"A robust, agile and scalable data governance program is crucial to meeting these challenges and complying with this new legislation. By shifting away from security approaches centred around perimeter defences, and towards those that elevate the role of identity, organisations can achieve clear visibility over data risks embedded within their infrastructure, while also ensuring data insights are actioned against cyber criminals."
“The report states that 98 per cent of Australian businesses are SMEs and 39% of SMEs don't use multifactor authentication and 32 per cent do not make daily data backups yet the recommendation to address this is to provide "cyber security toolkits, trusted advice and practical assistance,” said Mark Sinclair – ANZ Regional Director, WatchGuard Technologies.
“The help offered via this strategy for small and medium businesses is woefully inadequate. Australian businesses are cutting spending on cyber security just to stay afloat in these challenging economic times. To make matters worse, most businesses now have many more staff working from home where their cyber security posture is much lower than being physically connected to an office network. If anything, businesses need to be spending more on securing their remote workforce, not less. Toolkits and trusted advice can only go so far.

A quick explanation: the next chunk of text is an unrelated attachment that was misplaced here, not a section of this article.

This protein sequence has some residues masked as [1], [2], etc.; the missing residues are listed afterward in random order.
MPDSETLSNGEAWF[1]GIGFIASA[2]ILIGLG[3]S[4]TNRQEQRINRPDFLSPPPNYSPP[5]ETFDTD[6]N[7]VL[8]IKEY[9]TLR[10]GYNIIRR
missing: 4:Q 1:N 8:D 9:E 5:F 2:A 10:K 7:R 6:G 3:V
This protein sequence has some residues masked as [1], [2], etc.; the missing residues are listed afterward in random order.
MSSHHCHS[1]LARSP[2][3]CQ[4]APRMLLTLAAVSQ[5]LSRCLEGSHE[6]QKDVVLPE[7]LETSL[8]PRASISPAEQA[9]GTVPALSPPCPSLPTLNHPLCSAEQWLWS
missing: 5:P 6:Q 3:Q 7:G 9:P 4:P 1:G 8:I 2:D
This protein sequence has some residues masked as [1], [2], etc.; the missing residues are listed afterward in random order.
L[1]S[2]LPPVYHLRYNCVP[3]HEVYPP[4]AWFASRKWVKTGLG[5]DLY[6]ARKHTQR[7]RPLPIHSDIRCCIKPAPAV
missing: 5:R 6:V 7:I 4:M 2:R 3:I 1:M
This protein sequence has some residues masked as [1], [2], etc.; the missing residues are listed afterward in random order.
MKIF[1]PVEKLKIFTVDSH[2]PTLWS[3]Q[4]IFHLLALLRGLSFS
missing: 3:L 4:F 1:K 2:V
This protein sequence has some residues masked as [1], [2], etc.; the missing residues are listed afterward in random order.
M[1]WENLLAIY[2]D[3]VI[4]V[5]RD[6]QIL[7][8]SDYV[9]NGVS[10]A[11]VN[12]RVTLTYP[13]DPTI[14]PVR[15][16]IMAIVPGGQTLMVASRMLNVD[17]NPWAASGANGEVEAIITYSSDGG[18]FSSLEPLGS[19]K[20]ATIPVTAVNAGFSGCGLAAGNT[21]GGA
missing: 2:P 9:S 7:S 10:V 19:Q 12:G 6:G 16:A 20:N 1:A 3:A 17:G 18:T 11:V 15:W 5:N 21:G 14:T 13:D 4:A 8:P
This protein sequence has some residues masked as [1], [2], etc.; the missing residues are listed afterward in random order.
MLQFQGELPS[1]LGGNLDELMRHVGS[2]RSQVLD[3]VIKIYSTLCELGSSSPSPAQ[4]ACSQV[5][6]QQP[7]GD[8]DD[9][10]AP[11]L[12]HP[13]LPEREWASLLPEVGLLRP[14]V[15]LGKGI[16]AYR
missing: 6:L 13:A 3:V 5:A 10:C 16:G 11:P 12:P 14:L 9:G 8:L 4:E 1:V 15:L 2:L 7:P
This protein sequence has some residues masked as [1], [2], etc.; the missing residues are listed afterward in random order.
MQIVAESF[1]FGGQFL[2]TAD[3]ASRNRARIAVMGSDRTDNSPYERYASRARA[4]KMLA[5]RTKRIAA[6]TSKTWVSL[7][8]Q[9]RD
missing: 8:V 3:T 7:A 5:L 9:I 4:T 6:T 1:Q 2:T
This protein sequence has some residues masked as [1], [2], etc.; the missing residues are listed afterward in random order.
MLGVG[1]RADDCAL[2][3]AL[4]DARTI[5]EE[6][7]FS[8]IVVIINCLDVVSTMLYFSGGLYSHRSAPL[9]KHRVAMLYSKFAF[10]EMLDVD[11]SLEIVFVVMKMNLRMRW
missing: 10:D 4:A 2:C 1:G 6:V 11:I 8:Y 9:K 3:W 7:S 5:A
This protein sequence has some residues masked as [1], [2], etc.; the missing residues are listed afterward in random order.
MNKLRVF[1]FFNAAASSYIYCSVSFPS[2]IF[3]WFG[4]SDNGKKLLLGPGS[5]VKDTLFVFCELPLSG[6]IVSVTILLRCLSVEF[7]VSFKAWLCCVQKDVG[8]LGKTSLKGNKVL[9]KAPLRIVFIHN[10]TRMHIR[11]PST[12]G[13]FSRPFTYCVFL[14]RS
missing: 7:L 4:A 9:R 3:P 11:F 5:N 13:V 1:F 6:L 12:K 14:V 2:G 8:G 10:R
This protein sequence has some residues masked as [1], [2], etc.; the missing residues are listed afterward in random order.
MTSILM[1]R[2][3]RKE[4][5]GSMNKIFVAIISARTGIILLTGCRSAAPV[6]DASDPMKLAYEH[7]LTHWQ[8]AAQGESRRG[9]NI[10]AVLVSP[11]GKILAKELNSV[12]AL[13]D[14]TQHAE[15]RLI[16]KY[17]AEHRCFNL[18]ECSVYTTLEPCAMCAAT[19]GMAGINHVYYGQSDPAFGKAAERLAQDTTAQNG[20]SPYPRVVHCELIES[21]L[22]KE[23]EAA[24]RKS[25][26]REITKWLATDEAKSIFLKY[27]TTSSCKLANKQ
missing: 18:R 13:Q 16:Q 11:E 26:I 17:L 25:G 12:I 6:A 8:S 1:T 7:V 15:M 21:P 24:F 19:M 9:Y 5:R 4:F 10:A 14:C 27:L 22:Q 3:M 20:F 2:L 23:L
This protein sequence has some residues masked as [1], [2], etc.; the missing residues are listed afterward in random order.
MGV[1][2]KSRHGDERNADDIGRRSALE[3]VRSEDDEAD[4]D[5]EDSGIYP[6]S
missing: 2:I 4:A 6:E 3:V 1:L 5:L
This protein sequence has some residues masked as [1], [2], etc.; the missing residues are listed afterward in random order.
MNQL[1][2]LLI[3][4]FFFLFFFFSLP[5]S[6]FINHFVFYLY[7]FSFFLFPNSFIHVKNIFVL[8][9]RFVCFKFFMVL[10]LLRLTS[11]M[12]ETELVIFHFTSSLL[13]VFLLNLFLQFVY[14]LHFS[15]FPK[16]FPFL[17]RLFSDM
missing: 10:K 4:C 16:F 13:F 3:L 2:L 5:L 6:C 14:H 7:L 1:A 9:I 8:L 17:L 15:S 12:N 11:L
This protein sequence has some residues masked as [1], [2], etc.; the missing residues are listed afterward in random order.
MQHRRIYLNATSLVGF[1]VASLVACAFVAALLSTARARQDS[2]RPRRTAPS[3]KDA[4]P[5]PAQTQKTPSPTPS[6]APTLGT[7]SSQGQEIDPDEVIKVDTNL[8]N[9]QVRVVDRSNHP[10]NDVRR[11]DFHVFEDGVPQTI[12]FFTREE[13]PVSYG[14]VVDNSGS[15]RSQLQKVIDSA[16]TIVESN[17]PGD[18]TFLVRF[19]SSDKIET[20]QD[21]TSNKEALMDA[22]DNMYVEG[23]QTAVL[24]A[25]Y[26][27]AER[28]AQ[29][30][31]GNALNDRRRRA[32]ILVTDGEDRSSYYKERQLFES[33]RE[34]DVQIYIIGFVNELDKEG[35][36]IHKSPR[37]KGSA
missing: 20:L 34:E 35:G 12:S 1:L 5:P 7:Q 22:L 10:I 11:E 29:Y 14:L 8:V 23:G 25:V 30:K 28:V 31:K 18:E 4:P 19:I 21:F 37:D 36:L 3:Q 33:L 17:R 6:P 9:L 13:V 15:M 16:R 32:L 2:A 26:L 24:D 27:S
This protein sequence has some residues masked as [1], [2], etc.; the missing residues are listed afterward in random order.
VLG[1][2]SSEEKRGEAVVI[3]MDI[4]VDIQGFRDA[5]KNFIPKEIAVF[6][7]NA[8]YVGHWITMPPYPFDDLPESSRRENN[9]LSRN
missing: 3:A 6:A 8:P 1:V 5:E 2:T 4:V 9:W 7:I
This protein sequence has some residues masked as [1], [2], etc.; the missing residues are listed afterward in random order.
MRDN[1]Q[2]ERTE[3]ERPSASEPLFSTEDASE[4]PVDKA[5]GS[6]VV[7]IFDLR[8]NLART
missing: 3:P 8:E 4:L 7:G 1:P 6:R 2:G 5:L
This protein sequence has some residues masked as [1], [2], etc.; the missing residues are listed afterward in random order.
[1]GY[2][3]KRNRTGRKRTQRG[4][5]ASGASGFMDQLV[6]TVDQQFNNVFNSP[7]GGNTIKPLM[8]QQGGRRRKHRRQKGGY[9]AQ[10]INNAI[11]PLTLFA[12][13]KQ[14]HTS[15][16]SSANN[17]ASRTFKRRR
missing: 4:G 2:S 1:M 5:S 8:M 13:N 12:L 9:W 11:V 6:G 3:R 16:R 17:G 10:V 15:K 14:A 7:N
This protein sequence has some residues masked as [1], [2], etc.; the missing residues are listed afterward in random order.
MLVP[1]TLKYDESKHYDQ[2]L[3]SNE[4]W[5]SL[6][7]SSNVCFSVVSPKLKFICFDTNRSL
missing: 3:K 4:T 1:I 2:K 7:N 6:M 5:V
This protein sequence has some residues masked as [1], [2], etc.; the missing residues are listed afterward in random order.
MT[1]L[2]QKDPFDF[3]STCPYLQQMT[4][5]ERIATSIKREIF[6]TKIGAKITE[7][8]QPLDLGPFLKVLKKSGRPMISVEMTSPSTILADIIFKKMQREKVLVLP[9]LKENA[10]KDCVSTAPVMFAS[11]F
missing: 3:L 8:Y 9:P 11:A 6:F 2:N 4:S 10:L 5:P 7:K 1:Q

“The government has clearly missed the mark for supporting small and medium business. They should be offering financial assistance directly to Australian businesses to help them invest in technology to bolster their cyber defences and to engage companies to deliver security awareness training to their staff. It would even have the added benefit of creating more jobs in the local cyber security services industry.”